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Parishes now benefitting from their support for capital campaign

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Dialog Editor

 

Parishes have been raking in the benefits of their contributions to the Sustaining Hope for the Future capital campaign this fall, as a portion of their Sustaining donations returns to local communities throughout the diocese.

New roofs, repaired parking lots, refinished floors, remodeled rest rooms and new stained-glass windows are among the many renovations in parishes that have been completed and are yet to come.

The work is being financed by the $11.2 million designated for parish projects from the more than $28 million goal of the Sustaining Hope for the Future capital campaign.

Sixty percent of the money raised was designated for the diocese, including  $3 million for the diocesan trust for the welfare and retirement of priests; $10 million for the Lay Employee Pension Fund and $2 million for diocesan ministries. Forty percent of each parish’s goal raised is being returned to the parish.

Deborah Fols, director of the diocesan Development Office, attributed the success of the Sustaining Hope for the Future campaign to “the unwavering support and generosity of the people of our diocese.

“Through their gifts,” Fols said, “not only will the diocesan initiatives be met, but parishes are now able to address many essential capital projects that otherwise would not be possible. Many good things are occurring as a result of this campaign.”

 

St. Mary of the Assumption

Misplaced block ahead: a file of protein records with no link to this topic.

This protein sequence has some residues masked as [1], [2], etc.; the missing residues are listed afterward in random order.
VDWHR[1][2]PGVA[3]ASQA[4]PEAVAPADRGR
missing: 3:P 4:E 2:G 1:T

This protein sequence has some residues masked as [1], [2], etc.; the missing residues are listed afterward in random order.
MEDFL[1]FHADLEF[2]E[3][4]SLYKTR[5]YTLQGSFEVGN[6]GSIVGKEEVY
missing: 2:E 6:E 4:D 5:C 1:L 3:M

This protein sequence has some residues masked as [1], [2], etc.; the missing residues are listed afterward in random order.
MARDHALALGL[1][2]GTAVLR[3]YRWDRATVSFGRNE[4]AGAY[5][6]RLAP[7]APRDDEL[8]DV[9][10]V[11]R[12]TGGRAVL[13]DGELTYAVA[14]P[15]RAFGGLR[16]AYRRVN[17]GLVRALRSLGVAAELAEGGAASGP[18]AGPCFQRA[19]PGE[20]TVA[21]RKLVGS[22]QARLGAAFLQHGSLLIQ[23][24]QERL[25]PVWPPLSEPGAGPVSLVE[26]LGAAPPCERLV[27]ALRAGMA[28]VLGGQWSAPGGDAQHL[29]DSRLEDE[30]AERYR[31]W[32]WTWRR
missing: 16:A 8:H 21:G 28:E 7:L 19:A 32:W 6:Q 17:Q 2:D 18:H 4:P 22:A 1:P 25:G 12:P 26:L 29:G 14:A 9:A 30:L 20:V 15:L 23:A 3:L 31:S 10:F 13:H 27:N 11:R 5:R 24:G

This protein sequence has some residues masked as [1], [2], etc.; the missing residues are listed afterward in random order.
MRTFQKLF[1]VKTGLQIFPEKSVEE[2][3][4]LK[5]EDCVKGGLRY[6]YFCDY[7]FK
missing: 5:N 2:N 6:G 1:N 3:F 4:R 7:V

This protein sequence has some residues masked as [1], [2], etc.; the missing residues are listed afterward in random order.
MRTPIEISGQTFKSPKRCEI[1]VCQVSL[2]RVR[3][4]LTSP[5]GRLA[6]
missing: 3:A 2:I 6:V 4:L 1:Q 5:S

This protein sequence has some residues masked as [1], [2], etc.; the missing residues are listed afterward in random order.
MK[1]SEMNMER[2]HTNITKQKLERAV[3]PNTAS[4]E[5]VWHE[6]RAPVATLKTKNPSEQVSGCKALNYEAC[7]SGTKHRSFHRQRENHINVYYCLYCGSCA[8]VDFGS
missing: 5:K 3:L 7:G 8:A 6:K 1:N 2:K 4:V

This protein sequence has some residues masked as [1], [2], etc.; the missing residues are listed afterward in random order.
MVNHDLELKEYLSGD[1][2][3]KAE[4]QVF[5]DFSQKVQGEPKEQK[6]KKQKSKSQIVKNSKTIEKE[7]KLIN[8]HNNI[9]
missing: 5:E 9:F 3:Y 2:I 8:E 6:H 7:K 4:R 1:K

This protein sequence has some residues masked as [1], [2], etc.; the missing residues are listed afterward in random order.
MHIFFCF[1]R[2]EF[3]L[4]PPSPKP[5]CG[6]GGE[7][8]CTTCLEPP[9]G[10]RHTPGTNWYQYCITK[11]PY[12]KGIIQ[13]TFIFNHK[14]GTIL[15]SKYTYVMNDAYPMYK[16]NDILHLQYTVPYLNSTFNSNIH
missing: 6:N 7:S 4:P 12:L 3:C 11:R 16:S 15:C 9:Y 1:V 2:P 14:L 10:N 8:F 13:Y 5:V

The most visible good thing at St. Mary of the Assumption Church in Hockessin is the installation of the building’s first stained-glass windows.

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This is an artist’s rendition of one of the stained-glass windows that’s being installed at St. Mary of the Assumption Church in Hockessin. (St. Mary of the Assumption Parish )

Father Charles C. Dillingham, the pastor, said recently when the work to add the windows had started that the stained-glass that’s in had already received the best compliment, “Wow, these windows look like they were put in the day they built the church.”

The pastor said the Franz Schroeder stained-glass designs match the contemporary style of the St. Mary’s Church.

“The windows were a very good cause” for the Sustaining campaign, the pastor said, “very concrete evidence” of the parishioners’ generosity.

St. Mary’s has more funds coming from the campaign, so Father Dillingham said, “I’m thinking right now that the soffits and gutters on the outside of the church really need to be renewed. The church was built in 1964, so it’s maintenance that needs to be done anyway.”

Father Dillingham said he believes the parish responded so well to the campaign because “the diocesan needs were stated so clearly by the bishop and our people wanted to be of assistance.”

 

St. Joseph, French Street

At St. Joseph Church on French Street in Wilmington, Franciscan Father Paul M. Williams said that “every quarter when we get a [Sustaining Hope] check from the diocese, we announce that to the parishioners.” The congregation applauds the news because they know the parish’s long-term projects are closer to reality, he added.